Increasing the Efficacy of School-Based Directly Observed Therapy: From Needs Assessment to Program Implementation

Rajita R. Bhavaraju, Lillian T. Pirog

Research output: Contribution to journalArticlepeer-review

1 Scopus citations


In 1995, 43 Essex County, New Jersey, children received school nurse directly observed therapy (DOT) for tuberculosis. School-year adherence was 78.5% compared to summer adherence at 93.5%. The only nurse-involved adherence enhancement was individualized education. In early 1996, nurses completed a questionnaire determining DOT challenges. A cross-sectional study later emphasized nurse characteristics and DOT problems and successes. Problems were categorized as student, student’s family, school administration, and school environment. The assessment elicited problem resolutions as education, skills training, and resources; 26% of nurses indicated eliminating school DOT. There were statistically insignificant relationships between nurses’ personal characteristics or reported barriers and student adherence. Resulting interventions included needs-appropriate individual and group education, pediatric nurse case management, and dosing procedure changes. As a result, the 1996 school-based DOT adherence rate increased to 91.1% and continued to be above 90% for 3 consecutive years.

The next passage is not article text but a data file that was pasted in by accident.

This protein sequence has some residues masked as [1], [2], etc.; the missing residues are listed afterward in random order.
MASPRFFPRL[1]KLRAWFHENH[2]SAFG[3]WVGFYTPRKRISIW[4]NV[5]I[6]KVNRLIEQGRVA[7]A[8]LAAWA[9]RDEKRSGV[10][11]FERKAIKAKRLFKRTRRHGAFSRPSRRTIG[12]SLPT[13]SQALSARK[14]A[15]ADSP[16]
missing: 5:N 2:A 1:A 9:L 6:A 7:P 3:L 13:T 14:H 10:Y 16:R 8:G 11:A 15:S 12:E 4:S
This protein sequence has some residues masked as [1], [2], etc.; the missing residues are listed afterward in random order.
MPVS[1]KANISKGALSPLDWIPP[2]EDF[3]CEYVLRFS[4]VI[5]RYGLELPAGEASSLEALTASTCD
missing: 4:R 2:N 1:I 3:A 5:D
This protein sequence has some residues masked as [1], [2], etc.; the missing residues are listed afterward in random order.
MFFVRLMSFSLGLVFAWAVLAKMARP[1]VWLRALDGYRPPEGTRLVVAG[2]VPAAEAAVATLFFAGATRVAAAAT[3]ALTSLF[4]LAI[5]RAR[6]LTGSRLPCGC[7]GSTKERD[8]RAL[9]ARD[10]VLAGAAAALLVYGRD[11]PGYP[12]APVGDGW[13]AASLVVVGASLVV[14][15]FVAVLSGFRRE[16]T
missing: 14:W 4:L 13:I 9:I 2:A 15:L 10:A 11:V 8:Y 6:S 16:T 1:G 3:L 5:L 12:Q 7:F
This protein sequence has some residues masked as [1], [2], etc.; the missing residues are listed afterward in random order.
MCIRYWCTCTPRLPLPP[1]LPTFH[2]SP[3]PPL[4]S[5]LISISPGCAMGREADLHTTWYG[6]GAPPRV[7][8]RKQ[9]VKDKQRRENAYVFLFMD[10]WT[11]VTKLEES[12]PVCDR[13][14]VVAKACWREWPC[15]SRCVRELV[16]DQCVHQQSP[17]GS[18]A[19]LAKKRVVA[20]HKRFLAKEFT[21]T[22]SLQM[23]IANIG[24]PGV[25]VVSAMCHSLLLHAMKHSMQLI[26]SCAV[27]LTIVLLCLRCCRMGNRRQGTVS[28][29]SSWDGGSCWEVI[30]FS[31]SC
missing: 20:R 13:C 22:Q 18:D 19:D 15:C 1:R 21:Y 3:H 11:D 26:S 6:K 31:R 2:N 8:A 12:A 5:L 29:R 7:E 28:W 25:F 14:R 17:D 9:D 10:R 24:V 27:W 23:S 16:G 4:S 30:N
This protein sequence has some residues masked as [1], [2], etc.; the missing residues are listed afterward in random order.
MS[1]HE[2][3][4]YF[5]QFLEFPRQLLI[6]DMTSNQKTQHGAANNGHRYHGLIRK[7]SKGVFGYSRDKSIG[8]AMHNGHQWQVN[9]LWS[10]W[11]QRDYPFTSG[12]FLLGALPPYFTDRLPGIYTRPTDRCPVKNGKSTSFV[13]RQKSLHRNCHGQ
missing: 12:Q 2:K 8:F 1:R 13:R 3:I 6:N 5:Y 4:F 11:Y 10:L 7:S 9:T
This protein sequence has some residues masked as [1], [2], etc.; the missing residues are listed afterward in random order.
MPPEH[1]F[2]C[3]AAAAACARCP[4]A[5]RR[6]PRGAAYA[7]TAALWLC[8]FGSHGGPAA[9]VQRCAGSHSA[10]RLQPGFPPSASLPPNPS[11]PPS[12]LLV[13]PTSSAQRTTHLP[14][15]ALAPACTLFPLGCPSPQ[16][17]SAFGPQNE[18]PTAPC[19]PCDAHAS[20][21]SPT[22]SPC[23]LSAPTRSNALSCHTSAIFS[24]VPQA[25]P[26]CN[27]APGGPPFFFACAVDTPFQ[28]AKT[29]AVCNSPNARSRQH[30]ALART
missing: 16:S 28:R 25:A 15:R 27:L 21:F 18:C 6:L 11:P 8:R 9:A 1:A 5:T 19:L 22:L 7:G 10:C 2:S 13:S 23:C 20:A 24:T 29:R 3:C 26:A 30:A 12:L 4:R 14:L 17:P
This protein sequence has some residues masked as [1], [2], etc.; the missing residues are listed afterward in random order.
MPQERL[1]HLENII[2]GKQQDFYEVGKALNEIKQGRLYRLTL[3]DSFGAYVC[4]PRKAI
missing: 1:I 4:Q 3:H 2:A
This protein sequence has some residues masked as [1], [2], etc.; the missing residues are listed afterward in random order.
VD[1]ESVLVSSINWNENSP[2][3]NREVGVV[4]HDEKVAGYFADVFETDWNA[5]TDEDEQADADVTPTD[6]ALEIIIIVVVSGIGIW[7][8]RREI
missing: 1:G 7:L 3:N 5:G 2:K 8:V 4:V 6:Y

Original languageEnglish (US)
Pages (from-to)387-396
Number of pages10
JournalHealth promotion practice
Issue number3
StatePublished - Jul 2002
Externally publishedYes

All Science Journal Classification (ASJC) codes

  • Public Health, Environmental and Occupational Health
  • Nursing (miscellaneous)


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